These requirements should then be fully transparent, so that training for them would be as easy in India or Mexico as in the United States. The testing could even be done in foreign countries, albeit by authorized officials. Successful foreign doctors could be given the same right to practice medicine in the United States as American doctors.
A clear advantage of this would be to increase the supply of physicians in the country, leading to sharp reductions in compensation and more doctors in underserved areas. Average compensation for physicians in the US currently exceeds $200,000 a year. With 800,000 practicing physicians, if pay was reduced by 30%, the savings would exceed $50 billion annually (0.3% of GDP). It would also be easy to construct a tax structure on the earnings of foreign-trained physicians with the proceeds going to the home countries. This revenue flow could allow them to train more physicians, ensuring that the sending countries benefit from the arrangement as well.
Medical tourism is a second mechanism through which the US and other countries can benefit through trade liberalisation in healthcare (see article by David Morgan in this edition). There already is a substantial flow of medical tourists to developing countries where procedures are provided at far lower costs. Most of the medical tourism from other OECD countries with near universal coverage involves cosmetic surgeries that are not covered by their healthcare systems. Not so for the US, where medical tourists often travel for major operations that are done at a fraction of the cost in the US.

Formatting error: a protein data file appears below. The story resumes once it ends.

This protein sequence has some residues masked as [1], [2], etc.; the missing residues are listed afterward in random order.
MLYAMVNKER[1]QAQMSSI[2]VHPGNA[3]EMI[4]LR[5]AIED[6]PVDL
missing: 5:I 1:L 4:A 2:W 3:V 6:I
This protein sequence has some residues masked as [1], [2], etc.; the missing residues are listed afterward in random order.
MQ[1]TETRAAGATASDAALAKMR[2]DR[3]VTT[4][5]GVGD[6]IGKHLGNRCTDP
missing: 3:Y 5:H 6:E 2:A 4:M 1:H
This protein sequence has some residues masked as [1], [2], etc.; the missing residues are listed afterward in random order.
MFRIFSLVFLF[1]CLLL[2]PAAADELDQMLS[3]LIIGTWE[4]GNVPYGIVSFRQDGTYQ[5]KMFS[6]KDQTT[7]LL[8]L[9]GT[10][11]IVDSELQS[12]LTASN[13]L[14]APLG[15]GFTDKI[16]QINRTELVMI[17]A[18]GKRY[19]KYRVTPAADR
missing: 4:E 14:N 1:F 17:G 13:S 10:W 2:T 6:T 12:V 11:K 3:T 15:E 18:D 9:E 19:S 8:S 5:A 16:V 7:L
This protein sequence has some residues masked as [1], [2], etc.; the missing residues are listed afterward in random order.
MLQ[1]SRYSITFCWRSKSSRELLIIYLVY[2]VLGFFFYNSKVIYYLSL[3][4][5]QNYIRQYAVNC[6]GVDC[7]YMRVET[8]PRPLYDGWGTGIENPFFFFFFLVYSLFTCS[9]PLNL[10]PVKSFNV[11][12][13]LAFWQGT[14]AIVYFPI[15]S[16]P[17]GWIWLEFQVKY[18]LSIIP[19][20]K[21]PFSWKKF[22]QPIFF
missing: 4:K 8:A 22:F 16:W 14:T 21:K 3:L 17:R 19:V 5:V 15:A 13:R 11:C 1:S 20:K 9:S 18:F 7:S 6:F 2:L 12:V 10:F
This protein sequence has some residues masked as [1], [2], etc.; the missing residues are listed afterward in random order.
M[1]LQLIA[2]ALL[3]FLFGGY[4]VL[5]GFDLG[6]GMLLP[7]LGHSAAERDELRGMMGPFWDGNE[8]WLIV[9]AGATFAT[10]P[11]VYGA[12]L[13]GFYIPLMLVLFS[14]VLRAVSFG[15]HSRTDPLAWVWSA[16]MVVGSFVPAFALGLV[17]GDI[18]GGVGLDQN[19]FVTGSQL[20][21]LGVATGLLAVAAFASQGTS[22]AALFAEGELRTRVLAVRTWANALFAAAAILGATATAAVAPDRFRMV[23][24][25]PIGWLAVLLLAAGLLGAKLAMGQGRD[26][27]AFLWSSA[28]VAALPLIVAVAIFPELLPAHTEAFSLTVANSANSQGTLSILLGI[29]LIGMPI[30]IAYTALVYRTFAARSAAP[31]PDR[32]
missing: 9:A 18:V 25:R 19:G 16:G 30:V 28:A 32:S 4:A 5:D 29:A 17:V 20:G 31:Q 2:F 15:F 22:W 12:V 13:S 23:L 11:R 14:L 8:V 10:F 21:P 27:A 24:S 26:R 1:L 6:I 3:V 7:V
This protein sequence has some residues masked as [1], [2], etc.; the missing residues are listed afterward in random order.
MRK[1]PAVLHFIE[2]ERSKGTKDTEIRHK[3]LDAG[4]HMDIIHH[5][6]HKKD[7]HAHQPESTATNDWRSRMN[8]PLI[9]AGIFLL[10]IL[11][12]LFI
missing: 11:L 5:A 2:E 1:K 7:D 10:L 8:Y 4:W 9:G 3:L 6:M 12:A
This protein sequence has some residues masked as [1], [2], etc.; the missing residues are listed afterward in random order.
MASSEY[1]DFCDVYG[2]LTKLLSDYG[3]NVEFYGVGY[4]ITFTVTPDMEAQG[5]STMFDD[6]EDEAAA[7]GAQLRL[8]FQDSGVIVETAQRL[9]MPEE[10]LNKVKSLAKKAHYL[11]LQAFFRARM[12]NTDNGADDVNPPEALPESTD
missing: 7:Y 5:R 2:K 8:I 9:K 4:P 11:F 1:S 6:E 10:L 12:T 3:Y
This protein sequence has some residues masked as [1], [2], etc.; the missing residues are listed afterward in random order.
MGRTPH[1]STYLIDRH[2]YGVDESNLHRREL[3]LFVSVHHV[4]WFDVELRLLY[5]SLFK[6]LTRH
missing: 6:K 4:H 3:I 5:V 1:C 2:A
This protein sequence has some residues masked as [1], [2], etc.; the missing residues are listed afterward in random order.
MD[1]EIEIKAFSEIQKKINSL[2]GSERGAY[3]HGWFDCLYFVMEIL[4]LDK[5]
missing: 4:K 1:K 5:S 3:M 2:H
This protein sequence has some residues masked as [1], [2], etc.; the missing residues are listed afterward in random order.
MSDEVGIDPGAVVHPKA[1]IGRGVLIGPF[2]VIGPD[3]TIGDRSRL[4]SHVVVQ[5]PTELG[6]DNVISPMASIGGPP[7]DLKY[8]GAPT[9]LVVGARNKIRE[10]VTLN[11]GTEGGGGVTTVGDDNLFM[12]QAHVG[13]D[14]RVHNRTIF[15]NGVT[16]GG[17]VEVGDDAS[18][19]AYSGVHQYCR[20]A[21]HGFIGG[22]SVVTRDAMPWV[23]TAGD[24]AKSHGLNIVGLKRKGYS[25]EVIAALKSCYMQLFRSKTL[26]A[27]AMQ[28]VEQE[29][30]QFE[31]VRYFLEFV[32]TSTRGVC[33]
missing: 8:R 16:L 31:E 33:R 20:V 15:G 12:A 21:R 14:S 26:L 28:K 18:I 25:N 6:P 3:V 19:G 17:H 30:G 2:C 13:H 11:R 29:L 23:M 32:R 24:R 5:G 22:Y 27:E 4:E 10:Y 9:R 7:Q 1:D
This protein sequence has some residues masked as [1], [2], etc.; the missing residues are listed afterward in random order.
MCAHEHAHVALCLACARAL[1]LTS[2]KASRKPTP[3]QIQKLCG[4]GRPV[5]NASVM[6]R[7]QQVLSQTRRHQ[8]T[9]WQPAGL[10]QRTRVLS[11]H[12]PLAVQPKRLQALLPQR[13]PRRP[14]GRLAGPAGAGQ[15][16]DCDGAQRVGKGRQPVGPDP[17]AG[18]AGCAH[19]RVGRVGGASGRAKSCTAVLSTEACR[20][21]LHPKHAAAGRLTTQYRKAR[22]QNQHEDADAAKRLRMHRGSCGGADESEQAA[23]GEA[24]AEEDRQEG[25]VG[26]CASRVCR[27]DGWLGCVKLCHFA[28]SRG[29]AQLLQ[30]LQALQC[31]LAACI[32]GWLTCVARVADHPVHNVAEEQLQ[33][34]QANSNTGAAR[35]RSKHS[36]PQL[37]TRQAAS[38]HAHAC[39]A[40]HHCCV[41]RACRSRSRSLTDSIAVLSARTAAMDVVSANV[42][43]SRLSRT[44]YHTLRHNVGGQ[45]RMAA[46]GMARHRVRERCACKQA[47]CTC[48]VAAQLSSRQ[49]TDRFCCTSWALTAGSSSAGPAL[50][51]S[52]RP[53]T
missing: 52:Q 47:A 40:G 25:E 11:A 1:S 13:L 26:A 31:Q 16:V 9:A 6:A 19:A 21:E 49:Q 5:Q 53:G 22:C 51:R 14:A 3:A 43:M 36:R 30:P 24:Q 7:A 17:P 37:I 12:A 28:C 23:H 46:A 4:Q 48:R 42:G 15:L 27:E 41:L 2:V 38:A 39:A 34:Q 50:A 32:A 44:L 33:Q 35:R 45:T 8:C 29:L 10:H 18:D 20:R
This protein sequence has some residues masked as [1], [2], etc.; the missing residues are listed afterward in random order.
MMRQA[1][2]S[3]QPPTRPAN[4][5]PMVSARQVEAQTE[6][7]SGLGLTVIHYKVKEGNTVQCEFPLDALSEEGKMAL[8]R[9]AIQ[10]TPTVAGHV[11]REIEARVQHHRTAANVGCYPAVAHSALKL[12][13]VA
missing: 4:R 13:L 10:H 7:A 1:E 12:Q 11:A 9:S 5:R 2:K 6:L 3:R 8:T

There are several facilities in many developing countries that have been designed to serve a clientele of medical tourists from wealthy countries. These facilities have fully modern equipment and doctors who are trained at standards comparable to those in the wealthy countries.